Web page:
The KORG Minilogue is far from the exception. In fact, it’s added a tremendous amount of functionality with a simple design, so you can do more in less time. Still, you shouldn’t be fooled by the lack of bells and whistles. There’s a lot of power hidden inside, and it comes out when you play it. It can morph sounds in a variety of ways, which you can do with different waveforms and LFO’s.
If you’re like me, you like to keep things simple, which means that you love presets. That’s one of the things I like about KORG, and the Minilogue does anything but fall short. Not only does it have 100 different presets (most of which are geared toward modern dance music), but they can also be modified in any way you see fit.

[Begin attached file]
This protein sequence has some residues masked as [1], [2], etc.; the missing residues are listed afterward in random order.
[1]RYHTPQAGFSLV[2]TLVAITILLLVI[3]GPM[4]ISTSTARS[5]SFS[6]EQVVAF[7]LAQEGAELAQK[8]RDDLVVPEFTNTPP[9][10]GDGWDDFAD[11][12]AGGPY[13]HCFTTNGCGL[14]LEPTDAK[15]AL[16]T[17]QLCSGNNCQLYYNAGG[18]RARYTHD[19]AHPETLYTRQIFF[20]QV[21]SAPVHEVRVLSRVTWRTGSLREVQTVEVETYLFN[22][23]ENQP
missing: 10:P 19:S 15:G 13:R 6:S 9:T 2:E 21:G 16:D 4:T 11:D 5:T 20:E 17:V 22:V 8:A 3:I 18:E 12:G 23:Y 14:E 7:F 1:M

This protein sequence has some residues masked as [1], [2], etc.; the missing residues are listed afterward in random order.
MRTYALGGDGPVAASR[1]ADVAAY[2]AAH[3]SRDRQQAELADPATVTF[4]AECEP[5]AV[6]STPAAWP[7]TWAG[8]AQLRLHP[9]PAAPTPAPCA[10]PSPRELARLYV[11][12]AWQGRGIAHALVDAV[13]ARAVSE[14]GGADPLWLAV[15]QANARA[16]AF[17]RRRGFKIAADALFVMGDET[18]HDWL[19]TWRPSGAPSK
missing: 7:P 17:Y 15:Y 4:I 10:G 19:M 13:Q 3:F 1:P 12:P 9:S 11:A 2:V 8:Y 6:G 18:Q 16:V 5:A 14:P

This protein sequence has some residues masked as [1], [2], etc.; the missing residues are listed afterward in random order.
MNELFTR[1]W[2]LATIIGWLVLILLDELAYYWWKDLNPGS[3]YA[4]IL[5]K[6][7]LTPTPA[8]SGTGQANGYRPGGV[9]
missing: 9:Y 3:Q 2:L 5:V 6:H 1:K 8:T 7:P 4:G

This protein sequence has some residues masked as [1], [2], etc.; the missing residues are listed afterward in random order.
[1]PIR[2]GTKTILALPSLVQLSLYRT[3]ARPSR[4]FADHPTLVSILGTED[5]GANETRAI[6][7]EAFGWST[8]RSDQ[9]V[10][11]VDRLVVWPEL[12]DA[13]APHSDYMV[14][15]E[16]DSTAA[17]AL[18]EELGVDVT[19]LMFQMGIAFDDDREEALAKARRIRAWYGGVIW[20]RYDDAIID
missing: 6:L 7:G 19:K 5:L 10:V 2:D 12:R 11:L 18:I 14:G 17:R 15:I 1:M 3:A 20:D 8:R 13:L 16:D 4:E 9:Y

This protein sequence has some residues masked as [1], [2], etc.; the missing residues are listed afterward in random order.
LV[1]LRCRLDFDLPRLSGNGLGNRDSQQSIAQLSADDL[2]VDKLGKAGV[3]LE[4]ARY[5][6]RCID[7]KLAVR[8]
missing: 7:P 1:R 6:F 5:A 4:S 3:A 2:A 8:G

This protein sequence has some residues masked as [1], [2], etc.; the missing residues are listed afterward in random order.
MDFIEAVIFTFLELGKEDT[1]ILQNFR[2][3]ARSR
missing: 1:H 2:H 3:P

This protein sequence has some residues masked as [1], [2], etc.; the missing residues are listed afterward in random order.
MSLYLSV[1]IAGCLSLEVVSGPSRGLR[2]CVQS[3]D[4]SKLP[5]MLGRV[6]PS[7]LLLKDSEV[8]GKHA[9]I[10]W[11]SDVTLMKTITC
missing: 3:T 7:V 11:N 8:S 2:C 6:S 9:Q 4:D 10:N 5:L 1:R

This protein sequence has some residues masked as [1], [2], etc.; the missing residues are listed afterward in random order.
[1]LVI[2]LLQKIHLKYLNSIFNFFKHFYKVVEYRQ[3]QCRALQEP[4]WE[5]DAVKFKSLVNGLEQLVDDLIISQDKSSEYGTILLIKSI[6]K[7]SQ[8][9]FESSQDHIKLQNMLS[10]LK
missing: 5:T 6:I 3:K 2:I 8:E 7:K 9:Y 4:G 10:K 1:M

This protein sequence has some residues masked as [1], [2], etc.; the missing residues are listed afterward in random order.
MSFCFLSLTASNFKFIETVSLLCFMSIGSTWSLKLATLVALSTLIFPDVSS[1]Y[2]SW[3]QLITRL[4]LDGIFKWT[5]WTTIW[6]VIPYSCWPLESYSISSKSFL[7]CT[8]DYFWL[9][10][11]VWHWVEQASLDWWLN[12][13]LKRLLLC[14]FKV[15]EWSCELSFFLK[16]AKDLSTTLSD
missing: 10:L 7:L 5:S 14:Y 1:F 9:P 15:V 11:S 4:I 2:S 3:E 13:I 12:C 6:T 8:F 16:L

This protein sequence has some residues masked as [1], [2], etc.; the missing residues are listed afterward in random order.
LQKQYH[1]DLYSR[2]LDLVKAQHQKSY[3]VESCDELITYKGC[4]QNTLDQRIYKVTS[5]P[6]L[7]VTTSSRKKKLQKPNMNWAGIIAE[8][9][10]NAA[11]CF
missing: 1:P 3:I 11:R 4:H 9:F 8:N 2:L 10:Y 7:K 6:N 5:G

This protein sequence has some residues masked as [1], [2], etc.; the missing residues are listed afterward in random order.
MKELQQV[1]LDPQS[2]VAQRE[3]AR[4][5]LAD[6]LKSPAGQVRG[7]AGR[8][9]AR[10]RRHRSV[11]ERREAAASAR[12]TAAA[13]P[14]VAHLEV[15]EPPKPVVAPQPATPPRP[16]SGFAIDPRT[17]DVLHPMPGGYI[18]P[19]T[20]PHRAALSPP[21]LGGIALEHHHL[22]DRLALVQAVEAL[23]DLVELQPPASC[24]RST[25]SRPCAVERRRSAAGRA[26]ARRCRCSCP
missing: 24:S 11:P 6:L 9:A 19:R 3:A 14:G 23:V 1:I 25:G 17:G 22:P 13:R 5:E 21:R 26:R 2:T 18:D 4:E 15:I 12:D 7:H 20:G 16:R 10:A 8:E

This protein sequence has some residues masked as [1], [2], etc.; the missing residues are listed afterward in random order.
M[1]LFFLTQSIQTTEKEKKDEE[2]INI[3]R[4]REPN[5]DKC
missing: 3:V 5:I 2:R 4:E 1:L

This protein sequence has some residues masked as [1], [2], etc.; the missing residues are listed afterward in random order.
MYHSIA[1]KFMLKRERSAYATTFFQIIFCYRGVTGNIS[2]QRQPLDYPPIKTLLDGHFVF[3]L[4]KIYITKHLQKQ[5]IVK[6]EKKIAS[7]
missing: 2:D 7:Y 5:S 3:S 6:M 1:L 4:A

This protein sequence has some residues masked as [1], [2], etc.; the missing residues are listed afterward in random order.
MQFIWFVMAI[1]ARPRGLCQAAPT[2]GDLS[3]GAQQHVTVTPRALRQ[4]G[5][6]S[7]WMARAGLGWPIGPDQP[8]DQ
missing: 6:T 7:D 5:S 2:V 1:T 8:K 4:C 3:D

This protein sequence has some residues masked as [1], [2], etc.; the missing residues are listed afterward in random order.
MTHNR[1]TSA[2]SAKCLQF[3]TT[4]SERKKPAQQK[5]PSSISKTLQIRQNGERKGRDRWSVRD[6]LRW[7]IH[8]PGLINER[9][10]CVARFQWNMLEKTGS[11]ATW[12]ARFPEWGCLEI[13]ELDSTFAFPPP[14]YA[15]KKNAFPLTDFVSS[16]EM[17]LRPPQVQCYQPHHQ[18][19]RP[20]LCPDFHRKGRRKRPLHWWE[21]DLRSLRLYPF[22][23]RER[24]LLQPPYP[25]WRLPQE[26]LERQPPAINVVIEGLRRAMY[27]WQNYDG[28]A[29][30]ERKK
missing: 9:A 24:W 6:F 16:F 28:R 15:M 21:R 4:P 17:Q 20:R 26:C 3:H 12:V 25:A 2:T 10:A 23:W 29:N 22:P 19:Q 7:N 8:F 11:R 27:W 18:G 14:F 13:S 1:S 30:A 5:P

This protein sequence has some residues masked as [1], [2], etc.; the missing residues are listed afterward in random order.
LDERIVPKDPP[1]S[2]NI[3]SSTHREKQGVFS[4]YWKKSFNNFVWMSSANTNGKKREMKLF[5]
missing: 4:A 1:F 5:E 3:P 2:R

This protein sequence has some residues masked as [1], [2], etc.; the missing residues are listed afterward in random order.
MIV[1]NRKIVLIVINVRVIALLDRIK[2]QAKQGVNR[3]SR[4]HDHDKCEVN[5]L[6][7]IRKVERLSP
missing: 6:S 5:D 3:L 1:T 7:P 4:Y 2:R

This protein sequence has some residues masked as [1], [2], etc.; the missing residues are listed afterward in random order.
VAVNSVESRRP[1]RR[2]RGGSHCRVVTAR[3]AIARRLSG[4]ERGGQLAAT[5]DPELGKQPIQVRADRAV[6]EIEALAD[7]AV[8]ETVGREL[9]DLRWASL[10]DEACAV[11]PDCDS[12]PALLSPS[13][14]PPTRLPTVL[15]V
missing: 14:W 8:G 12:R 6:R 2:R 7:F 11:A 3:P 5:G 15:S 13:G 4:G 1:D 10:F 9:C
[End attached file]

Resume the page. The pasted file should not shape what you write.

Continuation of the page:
The KORG Minilogue also gives you the ability to build your own, and it gives you 100 slots of memory to store them for later use. You can even add up to eight patches to a “Favorites” list if you want to access some of them more quickly.
Another thing I’ve always liked about KORG’s keyboards (and this is especially true with their workstations) is that it allows me to sequence in real-time, so I am able to create music on the fly. The same thing can be done with the KORG Minilogue. You can program it to play a variety of patterns, and you can automate a number of processes to give you more control over what it can do. Some of them include, but are not limited to:
- Step length
- Gate length
- Swing amount
You can even use its Motion Sequencer to automate knob and switch movements.